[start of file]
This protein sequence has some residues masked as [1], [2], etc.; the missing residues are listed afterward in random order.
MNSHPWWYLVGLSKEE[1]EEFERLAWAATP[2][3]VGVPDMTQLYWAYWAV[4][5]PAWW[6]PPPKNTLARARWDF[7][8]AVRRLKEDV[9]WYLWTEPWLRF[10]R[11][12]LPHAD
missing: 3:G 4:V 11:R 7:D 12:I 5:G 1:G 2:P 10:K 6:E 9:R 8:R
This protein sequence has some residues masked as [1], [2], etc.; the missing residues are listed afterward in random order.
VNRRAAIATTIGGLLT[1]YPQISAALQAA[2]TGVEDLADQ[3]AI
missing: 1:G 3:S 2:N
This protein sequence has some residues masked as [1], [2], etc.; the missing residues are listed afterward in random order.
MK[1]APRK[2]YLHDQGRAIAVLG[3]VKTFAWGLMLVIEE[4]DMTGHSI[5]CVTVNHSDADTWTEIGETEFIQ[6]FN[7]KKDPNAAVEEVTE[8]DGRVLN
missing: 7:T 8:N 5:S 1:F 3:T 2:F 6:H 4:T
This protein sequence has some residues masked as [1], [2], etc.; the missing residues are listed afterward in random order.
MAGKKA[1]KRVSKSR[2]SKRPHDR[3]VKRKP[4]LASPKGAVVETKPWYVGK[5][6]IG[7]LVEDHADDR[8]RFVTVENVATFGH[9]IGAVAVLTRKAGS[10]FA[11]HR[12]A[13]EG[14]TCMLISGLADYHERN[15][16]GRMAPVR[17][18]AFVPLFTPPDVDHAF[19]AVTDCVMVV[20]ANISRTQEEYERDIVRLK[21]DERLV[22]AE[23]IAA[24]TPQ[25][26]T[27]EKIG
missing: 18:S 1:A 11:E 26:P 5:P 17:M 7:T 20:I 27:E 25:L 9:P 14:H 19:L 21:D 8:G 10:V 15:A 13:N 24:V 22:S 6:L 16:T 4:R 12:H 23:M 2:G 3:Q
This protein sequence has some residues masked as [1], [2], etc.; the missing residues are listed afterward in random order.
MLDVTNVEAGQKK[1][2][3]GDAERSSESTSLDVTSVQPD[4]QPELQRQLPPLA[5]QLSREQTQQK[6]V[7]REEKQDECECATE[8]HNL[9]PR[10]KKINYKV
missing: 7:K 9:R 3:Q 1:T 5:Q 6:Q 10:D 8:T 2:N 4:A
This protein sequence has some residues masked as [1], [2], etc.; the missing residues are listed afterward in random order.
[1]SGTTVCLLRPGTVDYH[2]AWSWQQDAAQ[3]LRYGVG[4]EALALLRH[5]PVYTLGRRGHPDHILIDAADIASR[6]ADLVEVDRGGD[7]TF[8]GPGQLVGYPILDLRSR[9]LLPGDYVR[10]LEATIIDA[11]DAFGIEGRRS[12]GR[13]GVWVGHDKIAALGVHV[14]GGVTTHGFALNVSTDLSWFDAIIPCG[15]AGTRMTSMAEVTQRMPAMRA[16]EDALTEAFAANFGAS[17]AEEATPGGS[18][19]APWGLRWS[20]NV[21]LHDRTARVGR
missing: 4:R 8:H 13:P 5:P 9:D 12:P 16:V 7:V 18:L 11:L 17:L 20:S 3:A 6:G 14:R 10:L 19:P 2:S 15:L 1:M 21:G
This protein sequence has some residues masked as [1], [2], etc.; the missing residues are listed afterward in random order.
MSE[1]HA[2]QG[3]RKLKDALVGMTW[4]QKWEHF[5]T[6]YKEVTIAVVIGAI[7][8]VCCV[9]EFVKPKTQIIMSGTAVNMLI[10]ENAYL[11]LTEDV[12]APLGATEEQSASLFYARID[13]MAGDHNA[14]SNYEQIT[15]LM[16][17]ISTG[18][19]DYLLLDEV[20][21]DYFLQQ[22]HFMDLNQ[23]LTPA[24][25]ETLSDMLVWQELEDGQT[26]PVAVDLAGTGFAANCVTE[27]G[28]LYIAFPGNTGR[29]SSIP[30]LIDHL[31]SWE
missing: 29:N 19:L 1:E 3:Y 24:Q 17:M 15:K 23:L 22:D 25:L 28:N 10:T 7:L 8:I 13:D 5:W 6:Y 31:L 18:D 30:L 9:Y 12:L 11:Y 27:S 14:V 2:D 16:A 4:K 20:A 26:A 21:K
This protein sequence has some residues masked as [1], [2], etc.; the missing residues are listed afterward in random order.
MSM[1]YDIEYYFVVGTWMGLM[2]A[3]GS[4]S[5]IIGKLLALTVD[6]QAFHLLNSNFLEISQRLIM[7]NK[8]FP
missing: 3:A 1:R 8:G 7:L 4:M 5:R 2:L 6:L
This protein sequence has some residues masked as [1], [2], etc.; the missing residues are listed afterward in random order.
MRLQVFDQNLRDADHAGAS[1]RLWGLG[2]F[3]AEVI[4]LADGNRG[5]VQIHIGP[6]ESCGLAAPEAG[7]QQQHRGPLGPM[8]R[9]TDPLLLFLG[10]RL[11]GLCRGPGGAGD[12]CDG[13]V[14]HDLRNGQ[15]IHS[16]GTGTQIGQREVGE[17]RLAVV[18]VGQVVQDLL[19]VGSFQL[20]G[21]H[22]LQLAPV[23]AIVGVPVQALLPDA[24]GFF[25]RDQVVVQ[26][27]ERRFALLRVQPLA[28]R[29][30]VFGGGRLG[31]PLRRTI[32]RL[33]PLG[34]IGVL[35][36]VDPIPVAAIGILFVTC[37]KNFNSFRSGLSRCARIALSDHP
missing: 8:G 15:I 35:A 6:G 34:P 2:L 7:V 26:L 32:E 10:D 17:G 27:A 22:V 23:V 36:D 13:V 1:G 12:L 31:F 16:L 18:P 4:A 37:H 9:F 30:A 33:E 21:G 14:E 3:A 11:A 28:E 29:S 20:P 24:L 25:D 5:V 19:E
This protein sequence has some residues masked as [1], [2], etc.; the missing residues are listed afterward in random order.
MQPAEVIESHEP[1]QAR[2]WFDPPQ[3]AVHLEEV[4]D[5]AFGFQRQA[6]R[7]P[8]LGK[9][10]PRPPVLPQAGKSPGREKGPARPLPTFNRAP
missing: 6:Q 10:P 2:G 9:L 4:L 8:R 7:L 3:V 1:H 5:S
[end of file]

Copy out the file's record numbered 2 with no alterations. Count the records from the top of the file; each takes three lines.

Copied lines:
This protein sequence has some residues masked as [1], [2], etc.; the missing residues are listed afterward in random order.
VNRRAAIATTIGGLLT[1]YPQISAALQAA[2]TGVEDLADQ[3]AI
missing: 1:G 3:S 2:N